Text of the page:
Ben Ripkens

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How to do logging in Groovy

For some reason I couldn’t find any information about how to do logging in the two Groovy books that are available at work. I have been using Groovy for a few days now and I’m surprised about all the little tweaks and improvements the developers made to reduce code duplication and boilerplate code. For this reason, I figured that there must be a rather straightforward way to do logging in Groovy. And of course, there is one!

Please note that the following was introduced with Groovy version 1.8 and therefore won’t work in earlier versions. I don’t know about any best practices for earlier Groovy versions, but I fear that you may need to do it the way that you are used to, i.e., the Java way.

I’m going to show this using SLF4J as I always try to decouple my program from specific logging frameworks. First of, let’s start with our build.gradle file (gradle project descriptor).

apply plugin: 'groovy'

repositories {

dependencies {
    groovy group: 'org.codehaus.groovy', name: 'groovy', version: '1.8.5'
    compile group: 'org.slf4j', name:'slf4j-api', version: '1.6.4'

    logbackVersion = '1.0.0'
    testRuntime group: 'ch.qos.logback', name:'logback-classic', version: logbackVersion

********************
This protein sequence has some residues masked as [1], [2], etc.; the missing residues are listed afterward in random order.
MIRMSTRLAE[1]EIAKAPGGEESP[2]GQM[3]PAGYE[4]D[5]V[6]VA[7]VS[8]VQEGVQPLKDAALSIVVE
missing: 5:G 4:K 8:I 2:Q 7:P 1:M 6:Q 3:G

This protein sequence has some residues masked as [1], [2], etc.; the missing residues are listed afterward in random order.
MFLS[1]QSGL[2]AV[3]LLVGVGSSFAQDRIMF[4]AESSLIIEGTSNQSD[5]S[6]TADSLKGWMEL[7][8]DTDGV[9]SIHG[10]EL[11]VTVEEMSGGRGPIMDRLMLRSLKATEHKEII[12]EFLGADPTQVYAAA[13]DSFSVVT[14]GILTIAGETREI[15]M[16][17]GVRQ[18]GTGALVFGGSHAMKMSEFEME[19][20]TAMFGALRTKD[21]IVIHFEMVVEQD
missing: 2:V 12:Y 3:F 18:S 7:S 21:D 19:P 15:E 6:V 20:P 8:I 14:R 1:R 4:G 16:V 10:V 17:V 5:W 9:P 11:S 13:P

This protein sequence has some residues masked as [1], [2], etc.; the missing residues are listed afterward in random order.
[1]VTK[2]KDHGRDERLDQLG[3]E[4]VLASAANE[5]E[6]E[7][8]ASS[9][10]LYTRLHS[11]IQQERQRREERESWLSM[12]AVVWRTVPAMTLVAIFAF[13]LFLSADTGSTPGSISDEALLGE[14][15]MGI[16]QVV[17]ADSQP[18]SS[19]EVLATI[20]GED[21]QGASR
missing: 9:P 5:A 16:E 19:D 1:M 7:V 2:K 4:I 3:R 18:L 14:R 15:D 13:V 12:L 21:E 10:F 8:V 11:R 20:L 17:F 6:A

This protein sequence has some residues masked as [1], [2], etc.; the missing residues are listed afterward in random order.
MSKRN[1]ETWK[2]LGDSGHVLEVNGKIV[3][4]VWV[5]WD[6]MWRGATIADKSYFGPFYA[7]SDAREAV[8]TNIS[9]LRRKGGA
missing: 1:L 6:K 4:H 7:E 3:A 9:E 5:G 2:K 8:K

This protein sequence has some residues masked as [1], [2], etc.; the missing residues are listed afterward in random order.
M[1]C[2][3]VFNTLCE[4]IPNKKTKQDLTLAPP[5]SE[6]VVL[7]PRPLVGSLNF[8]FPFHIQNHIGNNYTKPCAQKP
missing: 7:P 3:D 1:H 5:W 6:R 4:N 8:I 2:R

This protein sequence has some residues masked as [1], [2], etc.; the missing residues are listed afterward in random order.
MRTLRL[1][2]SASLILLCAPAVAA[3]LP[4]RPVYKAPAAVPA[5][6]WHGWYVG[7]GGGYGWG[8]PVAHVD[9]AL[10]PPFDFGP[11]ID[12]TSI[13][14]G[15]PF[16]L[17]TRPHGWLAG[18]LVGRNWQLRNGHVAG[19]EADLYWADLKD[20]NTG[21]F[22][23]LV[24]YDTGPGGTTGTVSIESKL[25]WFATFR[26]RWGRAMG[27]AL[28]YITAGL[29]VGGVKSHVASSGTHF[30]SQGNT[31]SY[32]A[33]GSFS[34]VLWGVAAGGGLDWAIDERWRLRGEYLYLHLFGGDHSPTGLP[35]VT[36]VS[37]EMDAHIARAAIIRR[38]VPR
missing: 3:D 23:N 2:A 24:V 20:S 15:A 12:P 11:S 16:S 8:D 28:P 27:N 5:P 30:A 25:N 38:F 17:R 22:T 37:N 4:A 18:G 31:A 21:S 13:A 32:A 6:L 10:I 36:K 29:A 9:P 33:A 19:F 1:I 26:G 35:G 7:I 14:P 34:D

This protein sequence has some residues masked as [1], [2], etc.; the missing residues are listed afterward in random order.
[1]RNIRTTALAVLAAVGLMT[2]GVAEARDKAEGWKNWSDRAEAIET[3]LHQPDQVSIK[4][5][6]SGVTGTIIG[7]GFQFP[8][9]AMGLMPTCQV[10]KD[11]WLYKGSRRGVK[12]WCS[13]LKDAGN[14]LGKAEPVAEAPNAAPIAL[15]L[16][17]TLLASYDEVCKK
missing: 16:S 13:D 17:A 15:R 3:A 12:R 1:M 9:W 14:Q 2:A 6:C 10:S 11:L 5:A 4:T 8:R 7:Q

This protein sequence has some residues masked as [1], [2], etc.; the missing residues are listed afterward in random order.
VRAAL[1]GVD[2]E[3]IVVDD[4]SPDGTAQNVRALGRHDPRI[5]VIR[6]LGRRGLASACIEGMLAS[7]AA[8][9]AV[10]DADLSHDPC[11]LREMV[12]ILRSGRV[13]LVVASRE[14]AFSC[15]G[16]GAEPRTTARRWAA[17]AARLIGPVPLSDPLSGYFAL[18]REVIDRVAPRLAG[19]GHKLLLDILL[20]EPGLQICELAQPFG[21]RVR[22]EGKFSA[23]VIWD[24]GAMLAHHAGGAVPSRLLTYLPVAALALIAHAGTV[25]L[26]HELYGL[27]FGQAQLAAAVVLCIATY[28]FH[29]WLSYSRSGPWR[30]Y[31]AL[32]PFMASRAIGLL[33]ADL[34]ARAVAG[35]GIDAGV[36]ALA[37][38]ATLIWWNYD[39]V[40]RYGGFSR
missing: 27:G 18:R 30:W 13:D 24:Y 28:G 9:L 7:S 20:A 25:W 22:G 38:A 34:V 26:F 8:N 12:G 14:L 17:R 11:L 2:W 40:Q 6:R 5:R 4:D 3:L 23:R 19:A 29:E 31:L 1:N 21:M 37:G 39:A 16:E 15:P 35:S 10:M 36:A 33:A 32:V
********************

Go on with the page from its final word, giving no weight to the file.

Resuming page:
testRuntime group: 'ch.qos.logback', name:'logback-core', version: logbackVersion
    testCompile group: 'junit', name: 'junit', version: '4.10'

First of all, we declare that we are using Groovy and that we are retrieving dependencies from Maven Central. As for the dependencies, we need to have Groovy and the SLF4J API available at compile have. For testing purposes, we additionally declare a dependency on JUnit and logback.

In contrast to the way you do logging in Java, logging in Groovy is really clean as the following code listing shows.

import groovy.util.logging.Slf4j

class HelloWorld {

    HelloWorld() { 'Hello World'

    static main(args) {
        new HelloWorld()

What happens behind the curtain is that the abstract syntax tree (AST) is analysed and transformed at compile time. With the groovy.util.logging.Slf4j annotation we declare a dependency on a SLF4J logger instance which is then available through the log variable. If you are familiar with dependency injection, think of it as field injection where the field is of type org.slf4j.Logger.

But this is not all, in Java you need to make use of format strings in your log statements to avoid unnecessary overhead, e.g., because the log might be thrown away because of the log level. In Groovy, this is not necessary as the log statement will be transformed as the following listing shows.

// This is the Java way
log.debug("Temperature set to {}. Old temperature was {}.", t, oldT);

// In Groovy you would write
log.debug("Temperature set to ${t}. Old temperature was ${oldT}.")

// But this will actually be generated for you
if (log.isDebugEnabled()) {
    log.debug("Temperature set to ${t}. Old temperature was ${oldT}.")

As you can see, the Groovy way of logging provides a few benefits that you can make use of. I hope this was helpful :-).

That's me, Ben.
Hey, I am Ben Ripkens (bripkens) and this is my blog. I live in Düsseldorf (Germany) and I am employed by the codecentric AG as a Software Engineer. Web application frontends are my main area of expertise, but you may also find some other interesting articles on this blog.